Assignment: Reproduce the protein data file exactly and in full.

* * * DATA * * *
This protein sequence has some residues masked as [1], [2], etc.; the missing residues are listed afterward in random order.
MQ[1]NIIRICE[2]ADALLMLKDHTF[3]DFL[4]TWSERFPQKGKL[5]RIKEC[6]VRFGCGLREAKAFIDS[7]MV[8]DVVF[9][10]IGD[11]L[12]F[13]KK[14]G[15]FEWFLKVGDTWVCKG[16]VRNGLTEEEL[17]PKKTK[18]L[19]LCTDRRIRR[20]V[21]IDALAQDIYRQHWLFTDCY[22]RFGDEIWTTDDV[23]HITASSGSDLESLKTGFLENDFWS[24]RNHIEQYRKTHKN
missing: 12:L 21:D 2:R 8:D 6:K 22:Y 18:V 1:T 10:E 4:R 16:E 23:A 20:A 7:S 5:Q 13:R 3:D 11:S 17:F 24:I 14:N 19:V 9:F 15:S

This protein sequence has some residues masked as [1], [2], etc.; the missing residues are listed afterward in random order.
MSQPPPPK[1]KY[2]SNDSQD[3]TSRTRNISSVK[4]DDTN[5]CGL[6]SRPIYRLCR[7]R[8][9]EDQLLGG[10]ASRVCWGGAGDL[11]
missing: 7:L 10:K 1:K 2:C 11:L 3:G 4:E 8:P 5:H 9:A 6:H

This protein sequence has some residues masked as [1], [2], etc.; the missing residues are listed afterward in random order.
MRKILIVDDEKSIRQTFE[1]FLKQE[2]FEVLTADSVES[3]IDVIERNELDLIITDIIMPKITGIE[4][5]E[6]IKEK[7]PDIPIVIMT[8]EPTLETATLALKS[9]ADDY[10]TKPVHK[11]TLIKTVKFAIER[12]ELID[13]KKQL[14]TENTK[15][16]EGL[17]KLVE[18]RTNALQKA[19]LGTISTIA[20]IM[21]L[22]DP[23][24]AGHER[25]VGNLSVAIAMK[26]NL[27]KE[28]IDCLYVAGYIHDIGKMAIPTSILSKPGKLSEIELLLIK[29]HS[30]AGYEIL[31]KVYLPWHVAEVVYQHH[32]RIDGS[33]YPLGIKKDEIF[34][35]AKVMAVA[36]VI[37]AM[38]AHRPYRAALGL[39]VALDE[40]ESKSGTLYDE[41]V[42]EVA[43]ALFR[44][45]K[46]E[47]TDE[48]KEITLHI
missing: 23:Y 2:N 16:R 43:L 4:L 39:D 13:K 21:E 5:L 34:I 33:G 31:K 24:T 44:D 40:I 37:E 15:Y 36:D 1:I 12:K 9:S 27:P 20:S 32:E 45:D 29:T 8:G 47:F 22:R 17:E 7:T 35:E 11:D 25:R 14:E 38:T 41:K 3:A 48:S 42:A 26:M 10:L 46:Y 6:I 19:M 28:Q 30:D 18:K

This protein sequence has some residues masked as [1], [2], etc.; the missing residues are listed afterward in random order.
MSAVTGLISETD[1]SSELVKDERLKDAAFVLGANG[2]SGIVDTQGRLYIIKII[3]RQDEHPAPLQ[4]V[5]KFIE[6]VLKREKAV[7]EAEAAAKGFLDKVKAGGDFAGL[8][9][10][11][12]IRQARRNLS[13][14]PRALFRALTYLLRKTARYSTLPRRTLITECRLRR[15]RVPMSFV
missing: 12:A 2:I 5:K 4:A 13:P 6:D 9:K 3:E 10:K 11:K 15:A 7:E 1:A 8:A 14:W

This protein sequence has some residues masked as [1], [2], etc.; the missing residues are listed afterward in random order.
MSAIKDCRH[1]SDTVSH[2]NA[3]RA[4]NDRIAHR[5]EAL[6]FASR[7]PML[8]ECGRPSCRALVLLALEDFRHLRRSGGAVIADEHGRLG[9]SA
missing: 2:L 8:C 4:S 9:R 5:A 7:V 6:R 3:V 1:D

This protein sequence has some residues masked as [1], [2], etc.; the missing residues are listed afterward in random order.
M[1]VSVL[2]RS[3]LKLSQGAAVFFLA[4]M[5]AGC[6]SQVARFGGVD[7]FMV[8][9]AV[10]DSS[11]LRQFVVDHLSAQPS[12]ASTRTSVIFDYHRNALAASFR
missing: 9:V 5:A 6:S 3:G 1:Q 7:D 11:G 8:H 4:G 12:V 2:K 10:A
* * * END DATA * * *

This protein sequence has some residues masked as [1], [2], etc.; the missing residues are listed afterward in random order.
MQ[1]NIIRICE[2]ADALLMLKDHTF[3]DFL[4]TWSERFPQKGKL[5]RIKEC[6]VRFGCGLREAKAFIDS[7]MV[8]DVVF[9][10]IGD[11]L[12]F[13]KK[14]G[15]FEWFLKVGDTWVCKG[16]VRNGLTEEEL[17]PKKTK[18]L[19]LCTDRRIRR[20]V[21]IDALAQDIYRQHWLFTDCY[22]RFGDEIWTTDDV[23]HITASSGSDLESLKTGFLENDFWS[24]RNHIEQYRKTHKN
missing: 12:L 21:D 2:R 8:D 6:K 22:Y 18:V 1:T 10:E 4:R 16:E 23:A 20:A 7:S 5:Q 13:R 3:D 11:S 17:F 24:I 14:N 19:V 9:F 15:S

This protein sequence has some residues masked as [1], [2], etc.; the missing residues are listed afterward in random order.
MSQPPPPK[1]KY[2]SNDSQD[3]TSRTRNISSVK[4]DDTN[5]CGL[6]SRPIYRLCR[7]R[8][9]EDQLLGG[10]ASRVCWGGAGDL[11]
missing: 7:L 10:K 1:K 2:C 11:L 3:G 4:E 8:P 5:H 9:A 6:H

This protein sequence has some residues masked as [1], [2], etc.; the missing residues are listed afterward in random order.
MRKILIVDDEKSIRQTFE[1]FLKQE[2]FEVLTADSVES[3]IDVIERNELDLIITDIIMPKITGIE[4][5]E[6]IKEK[7]PDIPIVIMT[8]EPTLETATLALKS[9]ADDY[10]TKPVHK[11]TLIKTVKFAIER[12]ELID[13]KKQL[14]TENTK[15][16]EGL[17]KLVE[18]RTNALQKA[19]LGTISTIA[20]IM[21]L[22]DP[23][24]AGHER[25]VGNLSVAIAMK[26]NL[27]KE[28]IDCLYVAGYIHDIGKMAIPTSILSKPGKLSEIELLLIK[29]HS[30]AGYEIL[31]KVYLPWHVAEVVYQHH[32]RIDGS[33]YPLGIKKDEIF[34][35]AKVMAVA[36]VI[37]AM[38]AHRPYRAALGL[39]VALDE[40]ESKSGTLYDE[41]V[42]EVA[43]ALFR[44][45]K[46]E[47]TDE[48]KEITLHI
missing: 23:Y 2:N 16:R 43:L 4:L 39:D 13:K 21:E 5:L 34:I 33:G 31:K 24:T 44:D 40:I 37:E 15:Y 36:D 1:I 12:K 9:S 27:P 20:S 32:E 45:D 29:T 8:G 47:F 22:R 17:E 7:T 35:E 11:D 25:R 14:E 38:T 41:K 3:A 48:S 42:A 26:M 10:L 46:Y 6:I 19:M 28:Q 30:D 18:K

This protein sequence has some residues masked as [1], [2], etc.; the missing residues are listed afterward in random order.
MSAVTGLISETD[1]SSELVKDERLKDAAFVLGANG[2]SGIVDTQGRLYIIKII[3]RQDEHPAPLQ[4]V[5]KFIE[6]VLKREKAV[7]EAEAAAKGFLDKVKAGGDFAGL[8][9][10][11][12]IRQARRNLS[13][14]PRALFRALTYLLRKTARYSTLPRRTLITECRLRR[15]RVPMSFV
missing: 12:A 2:I 5:K 4:A 13:P 6:D 9:K 3:E 10:K 11:K 15:A 7:E 1:A 8:A 14:W

This protein sequence has some residues masked as [1], [2], etc.; the missing residues are listed afterward in random order.
MSAIKDCRH[1]SDTVSH[2]NA[3]RA[4]NDRIAHR[5]EAL[6]FASR[7]PML[8]ECGRPSCRALVLLALEDFRHLRRSGGAVIADEHGRLG[9]SA
missing: 2:L 8:C 4:S 9:R 5:A 7:V 6:R 3:V 1:D

This protein sequence has some residues masked as [1], [2], etc.; the missing residues are listed afterward in random order.
M[1]VSVL[2]RS[3]LKLSQGAAVFFLA[4]M[5]AGC[6]SQVARFGGVD[7]FMV[8][9]AV[10]DSS[11]LRQFVVDHLSAQPS[12]ASTRTSVIFDYHRNALAASFR
missing: 9:V 5:A 6:S 3:G 1:Q 7:D 11:G 8:H 4:G 12:V 2:K 10:A